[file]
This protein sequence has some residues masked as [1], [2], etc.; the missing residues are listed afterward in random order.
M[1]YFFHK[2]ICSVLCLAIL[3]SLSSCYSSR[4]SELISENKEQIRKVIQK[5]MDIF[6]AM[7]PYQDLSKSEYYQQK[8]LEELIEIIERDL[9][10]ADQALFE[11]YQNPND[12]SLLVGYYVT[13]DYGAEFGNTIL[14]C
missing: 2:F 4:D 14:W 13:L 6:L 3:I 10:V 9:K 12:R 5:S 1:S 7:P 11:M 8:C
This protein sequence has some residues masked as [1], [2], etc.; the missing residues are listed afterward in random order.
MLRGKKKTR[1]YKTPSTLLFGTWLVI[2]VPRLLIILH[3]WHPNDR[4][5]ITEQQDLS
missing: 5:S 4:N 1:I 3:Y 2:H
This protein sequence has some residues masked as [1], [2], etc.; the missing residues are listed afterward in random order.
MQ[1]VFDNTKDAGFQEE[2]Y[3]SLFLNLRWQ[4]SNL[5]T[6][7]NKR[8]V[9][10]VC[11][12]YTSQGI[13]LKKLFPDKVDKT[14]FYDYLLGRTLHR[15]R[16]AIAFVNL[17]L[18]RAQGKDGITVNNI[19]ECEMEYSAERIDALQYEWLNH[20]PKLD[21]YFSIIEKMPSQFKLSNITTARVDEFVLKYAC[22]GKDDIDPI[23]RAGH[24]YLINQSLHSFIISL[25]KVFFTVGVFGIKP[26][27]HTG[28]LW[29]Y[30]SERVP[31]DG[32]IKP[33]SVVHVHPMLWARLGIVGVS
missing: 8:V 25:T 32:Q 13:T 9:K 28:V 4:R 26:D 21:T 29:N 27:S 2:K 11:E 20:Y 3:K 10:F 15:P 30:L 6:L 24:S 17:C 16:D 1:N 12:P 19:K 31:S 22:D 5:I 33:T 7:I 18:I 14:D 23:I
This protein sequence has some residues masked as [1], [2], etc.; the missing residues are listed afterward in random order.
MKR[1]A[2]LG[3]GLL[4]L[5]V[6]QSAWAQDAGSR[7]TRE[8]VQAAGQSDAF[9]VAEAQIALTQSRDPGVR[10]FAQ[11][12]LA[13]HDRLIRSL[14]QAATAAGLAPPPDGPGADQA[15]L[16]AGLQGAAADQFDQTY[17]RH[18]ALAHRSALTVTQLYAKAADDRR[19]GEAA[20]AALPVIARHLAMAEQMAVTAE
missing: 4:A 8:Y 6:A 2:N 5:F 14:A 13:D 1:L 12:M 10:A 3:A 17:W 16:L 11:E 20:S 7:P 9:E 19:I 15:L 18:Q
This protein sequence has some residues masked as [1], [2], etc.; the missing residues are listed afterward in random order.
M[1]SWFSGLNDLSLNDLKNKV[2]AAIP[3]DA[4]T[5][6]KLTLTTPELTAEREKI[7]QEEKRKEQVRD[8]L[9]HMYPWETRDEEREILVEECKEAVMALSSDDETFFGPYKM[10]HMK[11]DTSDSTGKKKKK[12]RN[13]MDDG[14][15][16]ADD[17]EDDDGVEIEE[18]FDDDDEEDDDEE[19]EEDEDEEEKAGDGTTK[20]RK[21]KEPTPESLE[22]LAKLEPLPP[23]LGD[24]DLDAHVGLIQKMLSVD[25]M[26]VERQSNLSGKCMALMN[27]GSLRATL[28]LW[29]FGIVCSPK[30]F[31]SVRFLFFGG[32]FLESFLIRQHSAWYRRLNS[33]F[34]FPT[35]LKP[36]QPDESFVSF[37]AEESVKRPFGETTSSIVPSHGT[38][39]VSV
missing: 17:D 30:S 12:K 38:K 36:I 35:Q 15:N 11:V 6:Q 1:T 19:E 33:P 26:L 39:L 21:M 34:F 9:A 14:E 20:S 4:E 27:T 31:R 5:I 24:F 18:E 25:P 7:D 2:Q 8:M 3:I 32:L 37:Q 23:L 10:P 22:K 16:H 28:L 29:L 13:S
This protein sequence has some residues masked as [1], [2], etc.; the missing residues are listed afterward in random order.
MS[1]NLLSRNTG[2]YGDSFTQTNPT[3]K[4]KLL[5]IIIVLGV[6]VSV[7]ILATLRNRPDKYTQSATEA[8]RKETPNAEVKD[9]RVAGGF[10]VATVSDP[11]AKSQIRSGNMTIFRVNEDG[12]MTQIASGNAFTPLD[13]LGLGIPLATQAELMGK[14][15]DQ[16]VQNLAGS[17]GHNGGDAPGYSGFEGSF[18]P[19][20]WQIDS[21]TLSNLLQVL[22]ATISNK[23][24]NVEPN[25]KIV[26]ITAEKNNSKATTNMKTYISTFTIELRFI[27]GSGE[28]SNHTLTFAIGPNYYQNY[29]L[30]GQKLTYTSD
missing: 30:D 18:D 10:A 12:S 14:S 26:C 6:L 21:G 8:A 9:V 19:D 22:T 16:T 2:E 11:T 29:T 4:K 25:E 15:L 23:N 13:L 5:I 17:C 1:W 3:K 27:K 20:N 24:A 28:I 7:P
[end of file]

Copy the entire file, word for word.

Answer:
This protein sequence has some residues masked as [1], [2], etc.; the missing residues are listed afterward in random order.
M[1]YFFHK[2]ICSVLCLAIL[3]SLSSCYSSR[4]SELISENKEQIRKVIQK[5]MDIF[6]AM[7]PYQDLSKSEYYQQK[8]LEELIEIIERDL[9][10]ADQALFE[11]YQNPND[12]SLLVGYYVT[13]DYGAEFGNTIL[14]C
missing: 2:F 4:D 14:W 13:L 6:L 3:I 10:V 9:K 12:R 5:S 1:S 7:P 11:M 8:C
This protein sequence has some residues masked as [1], [2], etc.; the missing residues are listed afterward in random order.
MLRGKKKTR[1]YKTPSTLLFGTWLVI[2]VPRLLIILH[3]WHPNDR[4][5]ITEQQDLS
missing: 5:S 4:N 1:I 3:Y 2:H
This protein sequence has some residues masked as [1], [2], etc.; the missing residues are listed afterward in random order.
MQ[1]VFDNTKDAGFQEE[2]Y[3]SLFLNLRWQ[4]SNL[5]T[6][7]NKR[8]V[9][10]VC[11][12]YTSQGI[13]LKKLFPDKVDKT[14]FYDYLLGRTLHR[15]R[16]AIAFVNL[17]L[18]RAQGKDGITVNNI[19]ECEMEYSAERIDALQYEWLNH[20]PKLD[21]YFSIIEKMPSQFKLSNITTARVDEFVLKYAC[22]GKDDIDPI[23]RAGH[24]YLINQSLHSFIISL[25]KVFFTVGVFGIKP[26][27]HTG[28]LW[29]Y[30]SERVP[31]DG[32]IKP[33]SVVHVHPMLWARLGIVGVS
missing: 8:V 25:T 32:Q 13:T 9:K 28:V 4:R 26:D 21:T 29:N 27:S 2:K 11:E 20:Y 3:K 10:F 15:P 30:L 6:L 24:S 17:C 16:D 1:N 12:P 19:K 31:S 22:D 5:I 33:T 7:I 18:I 14:D 23:I
This protein sequence has some residues masked as [1], [2], etc.; the missing residues are listed afterward in random order.
MKR[1]A[2]LG[3]GLL[4]L[5]V[6]QSAWAQDAGSR[7]TRE[8]VQAAGQSDAF[9]VAEAQIALTQSRDPGVR[10]FAQ[11][12]LA[13]HDRLIRSL[14]QAATAAGLAPPPDGPGADQA[15]L[16]AGLQGAAADQFDQTY[17]RH[18]ALAHRSALTVTQLYAKAADDRR[19]GEAA[20]AALPVIARHLAMAEQMAVTAE
missing: 4:A 8:Y 6:A 2:N 5:F 14:A 13:D 1:L 12:M 10:A 3:A 17:W 16:L 11:E 20:S 7:P 9:E 19:I 15:L 18:Q
This protein sequence has some residues masked as [1], [2], etc.; the missing residues are listed afterward in random order.
M[1]SWFSGLNDLSLNDLKNKV[2]AAIP[3]DA[4]T[5][6]KLTLTTPELTAEREKI[7]QEEKRKEQVRD[8]L[9]HMYPWETRDEEREILVEECKEAVMALSSDDETFFGPYKM[10]HMK[11]DTSDSTGKKKKK[12]RN[13]MDDG[14][15][16]ADD[17]EDDDGVEIEE[18]FDDDDEEDDDEE[19]EEDEDEEEKAGDGTTK[20]RK[21]KEPTPESLE[22]LAKLEPLPP[23]LGD[24]DLDAHVGLIQKMLSVD[25]M[26]VERQSNLSGKCMALMN[27]GSLRATL[28]LW[29]FGIVCSPK[30]F[31]SVRFLFFGG[32]FLESFLIRQHSAWYRRLNS[33]F[34]FPT[35]LKP[36]QPDESFVSF[37]AEESVKRPFGETTSSIVPSHGT[38][39]VSV
missing: 17:D 30:S 12:K 38:K 36:I 35:Q 15:N 11:V 6:Q 1:T 19:E 33:P 26:L 39:L 21:M 34:F 9:A 14:E 20:S 4:E 27:T 31:R 5:I 24:F 18:E 25:P 7:D 2:Q 8:M 3:I 32:L 37:Q 23:L 10:P 22:K 16:H 28:L 29:L 13:S
This protein sequence has some residues masked as [1], [2], etc.; the missing residues are listed afterward in random order.
MS[1]NLLSRNTG[2]YGDSFTQTNPT[3]K[4]KLL[5]IIIVLGV[6]VSV[7]ILATLRNRPDKYTQSATEA[8]RKETPNAEVKD[9]RVAGGF[10]VATVSDP[11]AKSQIRSGNMTIFRVNEDG[12]MTQIASGNAFTPLD[13]LGLGIPLATQAELMGK[14][15]DQ[16]VQNLAGS[17]GHNGGDAPGYSGFEGSF[18]P[19][20]WQIDS[21]TLSNLLQVL[22]ATISNK[23][24]NVEPN[25]KIV[26]ITAEKNNSKATTNMKTYISTFTIELRFI[27]GSGE[28]SNHTLTFAIGPNYYQNY[29]L[30]GQKLTYTSD
missing: 30:D 18:D 10:A 12:S 14:S 26:C 6:L 21:G 8:A 9:V 19:D 22:T 16:T 2:E 11:T 29:T 4:K 25:E 15:L 23:N 13:L 5:I 17:C 1:W 3:K 27:K 20:N 24:A 28:I 7:P